$559 at Amazon
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$500 at Newegg

Beyerdynamic DT 900 Pro X

For those late-night sessions when you’re gaming on the couch, but can’t blast your soundbar at full volume, a quality pair of headphones like the Beyerdynamic DT 900 Pro X will provide rich audio quality in a more private manner. We recommend this pair in our guide to the best gaming headphones, as its open-back design delivers a spacious and detailed sound that makes it easier to stay immersed when trying to pick off enemy combatants online. It’s also built well, with soft velour earpads that hug the head firmly, but not too tight. Just note that, like most open-back headphones, the DT 900 Pro X lets in and leaks a good chunk of sound — so it’s not ideal if your recipient often plays their games in a crowded, noisy house. — J.D.

$269 at Beyerdynamic

Audio-Technica AT-LP120XUSB Direct-Drive Turntable

If your loved one has been musing about starting a vinyl collection, the oft-recommended Audio-Technica AT-LP120XUSB remains a fine first turntable. It sounds good, it’s durable (if a bit hefty) and it’s simple to set up. Its built-in phono preamp means it can connect to a wide range of stereo systems out of the box, while its USB output lets it connect to a computer and convert records into digital files. And, on the off chance your recipient wants to get into DJ-ing, the LP120’s tempo and pitch controls make it a nice choice for that as well. Audio-Technica also sells a model with Bluetooth support for $50 more. — J.D.

$349 at Amazon

BenQ HT2060 Home Theater Projector

We’ve always loved BenQ’s sub-$1,000 1080p projector line, and this year it’s gotten even better. The new HT2060 uses an LED light source, which BenQ estimates will last for 14 years with four hours of viewing per night. Basically, that LED should last as long as the projector – your giftee won’t have to worry about replacing lamp bulbs every few years. Beyond that, it offers more vibrant colors than before, vertical lens shifting, and up to 2,200 lumens of brightness. Sure, it won’t be as sharp as a more expensive 4K model, but the HT2060 will still be a wonderful introduction to the world of home projectors. — D.H.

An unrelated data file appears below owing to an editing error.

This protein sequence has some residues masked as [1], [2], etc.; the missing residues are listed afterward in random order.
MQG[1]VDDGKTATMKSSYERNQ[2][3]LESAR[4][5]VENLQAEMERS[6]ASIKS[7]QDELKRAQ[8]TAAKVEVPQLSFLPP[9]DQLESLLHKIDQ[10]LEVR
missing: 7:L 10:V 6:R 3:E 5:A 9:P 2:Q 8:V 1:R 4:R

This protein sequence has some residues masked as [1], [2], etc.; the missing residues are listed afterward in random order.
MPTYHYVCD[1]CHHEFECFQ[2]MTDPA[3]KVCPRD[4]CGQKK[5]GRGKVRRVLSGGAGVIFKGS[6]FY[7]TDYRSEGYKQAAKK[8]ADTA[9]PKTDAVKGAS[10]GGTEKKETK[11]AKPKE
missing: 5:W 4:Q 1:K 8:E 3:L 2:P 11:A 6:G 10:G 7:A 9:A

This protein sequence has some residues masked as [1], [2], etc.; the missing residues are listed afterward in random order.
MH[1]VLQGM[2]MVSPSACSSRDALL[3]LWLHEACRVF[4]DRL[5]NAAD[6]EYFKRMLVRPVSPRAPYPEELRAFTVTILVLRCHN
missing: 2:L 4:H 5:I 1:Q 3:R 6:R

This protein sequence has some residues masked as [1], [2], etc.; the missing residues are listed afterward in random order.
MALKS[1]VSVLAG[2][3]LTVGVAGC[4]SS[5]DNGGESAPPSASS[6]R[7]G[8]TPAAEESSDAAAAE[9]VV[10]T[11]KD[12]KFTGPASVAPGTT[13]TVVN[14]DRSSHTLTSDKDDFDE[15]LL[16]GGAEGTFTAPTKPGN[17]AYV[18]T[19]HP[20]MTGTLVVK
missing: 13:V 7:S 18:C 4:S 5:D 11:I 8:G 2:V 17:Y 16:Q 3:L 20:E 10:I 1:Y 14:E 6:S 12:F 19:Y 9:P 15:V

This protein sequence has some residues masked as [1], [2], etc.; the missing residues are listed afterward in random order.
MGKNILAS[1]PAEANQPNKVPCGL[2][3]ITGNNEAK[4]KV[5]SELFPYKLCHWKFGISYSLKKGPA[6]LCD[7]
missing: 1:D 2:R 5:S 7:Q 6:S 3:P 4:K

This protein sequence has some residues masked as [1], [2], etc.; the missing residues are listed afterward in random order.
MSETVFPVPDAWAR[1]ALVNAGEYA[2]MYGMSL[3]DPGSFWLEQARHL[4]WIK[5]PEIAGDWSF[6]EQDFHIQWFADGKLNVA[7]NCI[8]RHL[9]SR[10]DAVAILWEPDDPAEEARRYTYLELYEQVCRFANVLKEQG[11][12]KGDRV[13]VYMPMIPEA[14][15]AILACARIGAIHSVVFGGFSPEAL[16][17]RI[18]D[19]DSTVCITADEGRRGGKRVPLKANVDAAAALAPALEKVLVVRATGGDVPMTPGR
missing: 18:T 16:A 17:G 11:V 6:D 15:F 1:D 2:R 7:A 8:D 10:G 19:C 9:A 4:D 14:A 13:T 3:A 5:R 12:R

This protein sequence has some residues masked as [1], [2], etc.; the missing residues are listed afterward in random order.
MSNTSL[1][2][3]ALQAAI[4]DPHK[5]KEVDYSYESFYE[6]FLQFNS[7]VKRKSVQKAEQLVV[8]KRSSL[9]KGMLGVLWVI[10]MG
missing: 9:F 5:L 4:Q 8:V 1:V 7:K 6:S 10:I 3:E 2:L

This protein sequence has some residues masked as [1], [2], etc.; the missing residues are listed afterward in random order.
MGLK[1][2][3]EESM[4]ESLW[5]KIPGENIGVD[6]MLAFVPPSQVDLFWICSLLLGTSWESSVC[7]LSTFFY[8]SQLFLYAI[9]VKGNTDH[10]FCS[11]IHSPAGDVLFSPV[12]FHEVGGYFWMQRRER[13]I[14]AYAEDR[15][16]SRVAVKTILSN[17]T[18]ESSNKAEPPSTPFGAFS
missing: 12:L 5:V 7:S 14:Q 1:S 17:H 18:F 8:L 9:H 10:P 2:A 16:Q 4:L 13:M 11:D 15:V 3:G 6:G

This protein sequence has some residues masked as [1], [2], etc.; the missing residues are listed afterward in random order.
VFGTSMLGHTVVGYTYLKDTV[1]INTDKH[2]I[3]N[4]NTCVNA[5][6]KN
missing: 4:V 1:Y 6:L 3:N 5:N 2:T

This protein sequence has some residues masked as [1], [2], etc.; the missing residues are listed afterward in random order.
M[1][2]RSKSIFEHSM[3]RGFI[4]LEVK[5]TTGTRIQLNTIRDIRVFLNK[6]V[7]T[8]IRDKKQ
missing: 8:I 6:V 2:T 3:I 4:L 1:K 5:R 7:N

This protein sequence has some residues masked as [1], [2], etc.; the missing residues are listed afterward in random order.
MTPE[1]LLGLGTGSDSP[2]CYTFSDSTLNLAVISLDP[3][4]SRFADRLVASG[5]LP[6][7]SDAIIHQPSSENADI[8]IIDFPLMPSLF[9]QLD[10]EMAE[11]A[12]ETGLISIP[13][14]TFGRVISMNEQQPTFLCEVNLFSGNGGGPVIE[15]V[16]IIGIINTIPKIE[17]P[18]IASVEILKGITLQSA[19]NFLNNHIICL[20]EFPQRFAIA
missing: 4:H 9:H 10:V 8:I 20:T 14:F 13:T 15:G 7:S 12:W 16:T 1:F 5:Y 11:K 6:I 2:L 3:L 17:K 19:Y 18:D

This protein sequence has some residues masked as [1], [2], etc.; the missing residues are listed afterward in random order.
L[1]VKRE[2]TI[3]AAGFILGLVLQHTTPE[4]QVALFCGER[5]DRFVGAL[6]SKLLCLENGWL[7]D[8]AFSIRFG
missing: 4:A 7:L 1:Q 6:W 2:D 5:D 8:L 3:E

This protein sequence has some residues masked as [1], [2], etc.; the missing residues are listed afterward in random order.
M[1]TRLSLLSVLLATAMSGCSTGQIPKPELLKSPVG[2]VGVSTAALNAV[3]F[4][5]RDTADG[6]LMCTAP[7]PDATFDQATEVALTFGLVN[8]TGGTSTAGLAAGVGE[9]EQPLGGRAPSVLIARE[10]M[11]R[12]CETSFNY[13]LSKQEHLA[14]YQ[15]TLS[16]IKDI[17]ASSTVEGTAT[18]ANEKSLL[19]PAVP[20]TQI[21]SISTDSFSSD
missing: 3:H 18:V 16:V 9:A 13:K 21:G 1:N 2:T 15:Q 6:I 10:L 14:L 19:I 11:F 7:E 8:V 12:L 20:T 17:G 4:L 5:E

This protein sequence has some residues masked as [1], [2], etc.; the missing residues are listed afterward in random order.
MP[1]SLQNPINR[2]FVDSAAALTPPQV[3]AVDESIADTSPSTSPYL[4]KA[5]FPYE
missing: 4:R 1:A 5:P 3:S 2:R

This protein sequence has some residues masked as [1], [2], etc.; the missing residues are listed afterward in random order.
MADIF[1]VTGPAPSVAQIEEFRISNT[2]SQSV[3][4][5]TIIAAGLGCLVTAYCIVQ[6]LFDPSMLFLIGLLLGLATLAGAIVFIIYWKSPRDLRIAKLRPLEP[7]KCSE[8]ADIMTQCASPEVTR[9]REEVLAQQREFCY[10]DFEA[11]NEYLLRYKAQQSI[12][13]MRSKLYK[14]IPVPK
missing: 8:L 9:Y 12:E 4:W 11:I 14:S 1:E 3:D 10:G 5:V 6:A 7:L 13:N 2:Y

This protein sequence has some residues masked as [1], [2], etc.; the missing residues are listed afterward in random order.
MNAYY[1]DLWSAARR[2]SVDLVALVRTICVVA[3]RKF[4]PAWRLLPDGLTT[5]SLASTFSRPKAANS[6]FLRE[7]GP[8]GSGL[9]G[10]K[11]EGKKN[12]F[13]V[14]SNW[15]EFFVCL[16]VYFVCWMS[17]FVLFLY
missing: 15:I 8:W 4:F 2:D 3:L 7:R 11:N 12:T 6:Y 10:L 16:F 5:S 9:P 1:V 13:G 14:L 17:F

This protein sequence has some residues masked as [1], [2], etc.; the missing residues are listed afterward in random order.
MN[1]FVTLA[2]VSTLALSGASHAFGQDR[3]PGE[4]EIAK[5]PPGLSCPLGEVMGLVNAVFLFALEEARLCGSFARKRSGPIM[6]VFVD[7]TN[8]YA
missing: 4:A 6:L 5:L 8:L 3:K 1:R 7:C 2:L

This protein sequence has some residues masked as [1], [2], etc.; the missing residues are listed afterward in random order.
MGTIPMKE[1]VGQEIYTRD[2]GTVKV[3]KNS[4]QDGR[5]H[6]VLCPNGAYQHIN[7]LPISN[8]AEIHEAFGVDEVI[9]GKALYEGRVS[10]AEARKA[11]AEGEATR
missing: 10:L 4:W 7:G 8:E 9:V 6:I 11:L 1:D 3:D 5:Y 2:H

$949 at Adorama
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$999 at Amazon$999 at Staples

LG Cinebeam smart portable projector

Projectors aren’t always easy to move around, but that’s not true of LG’s new Cinebam Smart Portable Projector, which weighs just 2.2 pounds. While it doesn’t offer a built-in battery like some other portable units, it’s small enough for your recipient to relocate whenever they need. It can spit out a 1080p image up to 120 inches, and it features LG’s WebOS apps for streaming whatever they’d like. It’s the sort of thing that would be right at home in a dorm room, where there may not be space for a TV, but they’ll probably find a blank wall just waiting for some big-screen content. It also has a 30,000 hour light source, which should be more than enough to last its lifespan. — D.H.

$497 at Amazon